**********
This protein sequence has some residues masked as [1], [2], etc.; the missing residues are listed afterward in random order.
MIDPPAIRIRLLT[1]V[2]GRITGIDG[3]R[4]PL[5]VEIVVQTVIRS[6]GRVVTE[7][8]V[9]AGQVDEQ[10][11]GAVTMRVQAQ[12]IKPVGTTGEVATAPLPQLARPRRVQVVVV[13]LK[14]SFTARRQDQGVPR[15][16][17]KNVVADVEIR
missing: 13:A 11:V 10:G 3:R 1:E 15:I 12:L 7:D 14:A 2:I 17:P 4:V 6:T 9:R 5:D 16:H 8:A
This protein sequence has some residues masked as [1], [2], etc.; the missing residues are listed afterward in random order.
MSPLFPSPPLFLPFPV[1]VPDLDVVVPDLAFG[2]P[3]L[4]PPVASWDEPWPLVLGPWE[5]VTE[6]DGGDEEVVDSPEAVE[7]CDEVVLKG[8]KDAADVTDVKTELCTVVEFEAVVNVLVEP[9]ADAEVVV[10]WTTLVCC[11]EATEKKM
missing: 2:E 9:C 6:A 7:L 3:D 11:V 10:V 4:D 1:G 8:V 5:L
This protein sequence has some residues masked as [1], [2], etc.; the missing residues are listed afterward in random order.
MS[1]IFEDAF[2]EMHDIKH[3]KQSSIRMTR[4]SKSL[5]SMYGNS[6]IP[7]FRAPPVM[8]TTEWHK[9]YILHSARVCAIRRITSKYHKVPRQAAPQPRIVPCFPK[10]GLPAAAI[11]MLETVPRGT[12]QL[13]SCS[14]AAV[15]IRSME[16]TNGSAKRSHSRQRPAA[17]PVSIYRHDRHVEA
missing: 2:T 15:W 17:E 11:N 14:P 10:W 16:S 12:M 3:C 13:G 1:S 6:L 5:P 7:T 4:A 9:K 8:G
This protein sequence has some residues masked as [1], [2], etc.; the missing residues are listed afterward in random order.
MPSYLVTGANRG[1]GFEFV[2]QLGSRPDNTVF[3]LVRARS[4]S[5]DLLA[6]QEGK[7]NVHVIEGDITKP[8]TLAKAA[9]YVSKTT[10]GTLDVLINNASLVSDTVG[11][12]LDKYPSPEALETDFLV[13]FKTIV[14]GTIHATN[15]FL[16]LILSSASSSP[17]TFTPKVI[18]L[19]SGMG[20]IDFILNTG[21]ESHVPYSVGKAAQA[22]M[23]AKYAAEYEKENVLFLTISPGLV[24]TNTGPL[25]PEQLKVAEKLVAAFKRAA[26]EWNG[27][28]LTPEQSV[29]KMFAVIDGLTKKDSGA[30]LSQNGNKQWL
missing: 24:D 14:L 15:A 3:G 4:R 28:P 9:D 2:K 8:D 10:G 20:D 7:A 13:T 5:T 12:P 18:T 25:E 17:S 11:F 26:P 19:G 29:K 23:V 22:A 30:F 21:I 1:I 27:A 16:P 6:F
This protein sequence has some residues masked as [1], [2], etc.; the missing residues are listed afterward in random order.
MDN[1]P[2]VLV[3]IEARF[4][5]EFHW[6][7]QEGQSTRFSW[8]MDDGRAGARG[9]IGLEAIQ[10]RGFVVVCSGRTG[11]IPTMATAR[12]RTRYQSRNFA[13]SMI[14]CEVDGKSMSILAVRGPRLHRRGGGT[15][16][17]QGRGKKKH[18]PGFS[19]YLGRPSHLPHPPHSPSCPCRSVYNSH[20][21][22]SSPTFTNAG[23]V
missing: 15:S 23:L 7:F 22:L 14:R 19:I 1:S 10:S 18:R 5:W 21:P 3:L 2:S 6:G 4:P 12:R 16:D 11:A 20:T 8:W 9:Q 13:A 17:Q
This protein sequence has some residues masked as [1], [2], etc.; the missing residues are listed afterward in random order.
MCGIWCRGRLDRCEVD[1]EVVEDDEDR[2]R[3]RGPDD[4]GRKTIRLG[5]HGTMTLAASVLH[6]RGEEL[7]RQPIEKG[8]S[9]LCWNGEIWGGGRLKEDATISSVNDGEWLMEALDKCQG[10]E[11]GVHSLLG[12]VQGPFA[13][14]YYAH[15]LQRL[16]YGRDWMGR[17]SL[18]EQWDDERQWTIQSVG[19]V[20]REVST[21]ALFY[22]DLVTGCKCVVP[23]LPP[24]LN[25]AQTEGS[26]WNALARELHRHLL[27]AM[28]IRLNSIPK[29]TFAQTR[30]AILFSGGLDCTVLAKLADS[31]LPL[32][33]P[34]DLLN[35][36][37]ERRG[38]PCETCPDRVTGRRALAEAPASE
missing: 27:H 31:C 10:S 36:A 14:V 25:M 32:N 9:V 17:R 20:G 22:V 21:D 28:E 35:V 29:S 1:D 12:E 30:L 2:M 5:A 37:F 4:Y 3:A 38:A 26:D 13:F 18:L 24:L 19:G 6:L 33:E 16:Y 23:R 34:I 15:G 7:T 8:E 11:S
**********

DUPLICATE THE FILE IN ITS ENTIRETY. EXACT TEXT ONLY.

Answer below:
This protein sequence has some residues masked as [1], [2], etc.; the missing residues are listed afterward in random order.
MIDPPAIRIRLLT[1]V[2]GRITGIDG[3]R[4]PL[5]VEIVVQTVIRS[6]GRVVTE[7][8]V[9]AGQVDEQ[10][11]GAVTMRVQAQ[12]IKPVGTTGEVATAPLPQLARPRRVQVVVV[13]LK[14]SFTARRQDQGVPR[15][16][17]KNVVADVEIR
missing: 13:A 11:V 10:G 3:R 1:E 15:I 12:L 7:D 14:A 2:I 17:P 4:V 6:T 9:R 5:D 16:H 8:A
This protein sequence has some residues masked as [1], [2], etc.; the missing residues are listed afterward in random order.
MSPLFPSPPLFLPFPV[1]VPDLDVVVPDLAFG[2]P[3]L[4]PPVASWDEPWPLVLGPWE[5]VTE[6]DGGDEEVVDSPEAVE[7]CDEVVLKG[8]KDAADVTDVKTELCTVVEFEAVVNVLVEP[9]ADAEVVV[10]WTTLVCC[11]EATEKKM
missing: 2:E 9:C 6:A 7:L 3:D 11:V 10:V 4:D 1:G 8:V 5:L
This protein sequence has some residues masked as [1], [2], etc.; the missing residues are listed afterward in random order.
MS[1]IFEDAF[2]EMHDIKH[3]KQSSIRMTR[4]SKSL[5]SMYGNS[6]IP[7]FRAPPVM[8]TTEWHK[9]YILHSARVCAIRRITSKYHKVPRQAAPQPRIVPCFPK[10]GLPAAAI[11]MLETVPRGT[12]QL[13]SCS[14]AAV[15]IRSME[16]TNGSAKRSHSRQRPAA[17]PVSIYRHDRHVEA
missing: 2:T 15:W 17:E 11:N 14:P 10:W 16:S 12:M 3:C 13:G 1:S 6:L 5:P 7:T 4:A 9:K 8:G
This protein sequence has some residues masked as [1], [2], etc.; the missing residues are listed afterward in random order.
MPSYLVTGANRG[1]GFEFV[2]QLGSRPDNTVF[3]LVRARS[4]S[5]DLLA[6]QEGK[7]NVHVIEGDITKP[8]TLAKAA[9]YVSKTT[10]GTLDVLINNASLVSDTVG[11][12]LDKYPSPEALETDFLV[13]FKTIV[14]GTIHATN[15]FL[16]LILSSASSSP[17]TFTPKVI[18]L[19]SGMG[20]IDFILNTG[21]ESHVPYSVGKAAQA[22]M[23]AKYAAEYEKENVLFLTISPGLV[24]TNTGPL[25]PEQLKVAEKLVAAFKRAA[26]EWNG[27][28]LTPEQSV[29]KMFAVIDGLTKKDSGA[30]LSQNGNKQWL
missing: 24:D 14:L 15:A 3:G 4:R 28:P 9:D 2:K 8:D 10:G 20:D 7:A 13:T 5:T 12:P 18:T 25:E 17:S 11:F 26:P 19:G 29:K 23:V 22:A 30:F 21:I 1:I 27:A 16:P 6:F
This protein sequence has some residues masked as [1], [2], etc.; the missing residues are listed afterward in random order.
MDN[1]P[2]VLV[3]IEARF[4][5]EFHW[6][7]QEGQSTRFSW[8]MDDGRAGARG[9]IGLEAIQ[10]RGFVVVCSGRTG[11]IPTMATAR[12]RTRYQSRNFA[13]SMI[14]CEVDGKSMSILAVRGPRLHRRGGGT[15][16][17]QGRGKKKH[18]PGFS[19]YLGRPSHLPHPPHSPSCPCRSVYNSH[20][21][22]SSPTFTNAG[23]V
missing: 15:S 23:L 7:F 22:L 14:R 19:I 1:S 10:S 18:R 5:W 21:P 3:L 2:S 6:G 4:P 12:R 16:D 11:A 20:T 8:W 9:Q 13:A 17:Q
This protein sequence has some residues masked as [1], [2], etc.; the missing residues are listed afterward in random order.
MCGIWCRGRLDRCEVD[1]EVVEDDEDR[2]R[3]RGPDD[4]GRKTIRLG[5]HGTMTLAASVLH[6]RGEEL[7]RQPIEKG[8]S[9]LCWNGEIWGGGRLKEDATISSVNDGEWLMEALDKCQG[10]E[11]GVHSLLG[12]VQGPFA[13][14]YYAH[15]LQRL[16]YGRDWMGR[17]SL[18]EQWDDERQWTIQSVG[19]V[20]REVST[21]ALFY[22]DLVTGCKCVVP[23]LPP[24]LN[25]AQTEGS[26]WNALARELHRHLL[27]AM[28]IRLNSIPK[29]TFAQTR[30]AILFSGGLDCTVLAKLADS[31]LPL[32][33]P[34]DLLN[35][36][37]ERRG[38]PCETCPDRVTGRRALAEAPASE
missing: 27:H 31:C 10:S 36:A 14:V 25:M 32:N 9:V 17:R 20:G 22:V 21:D 28:E 35:V 29:S 1:D 12:E 30:L 2:M 5:A 37:F 4:Y 3:A 38:A 26:D 13:F 18:L 24:L 19:G 6:L 33:E 16:Y 23:R 34:I 15:G 7:T 8:E 11:S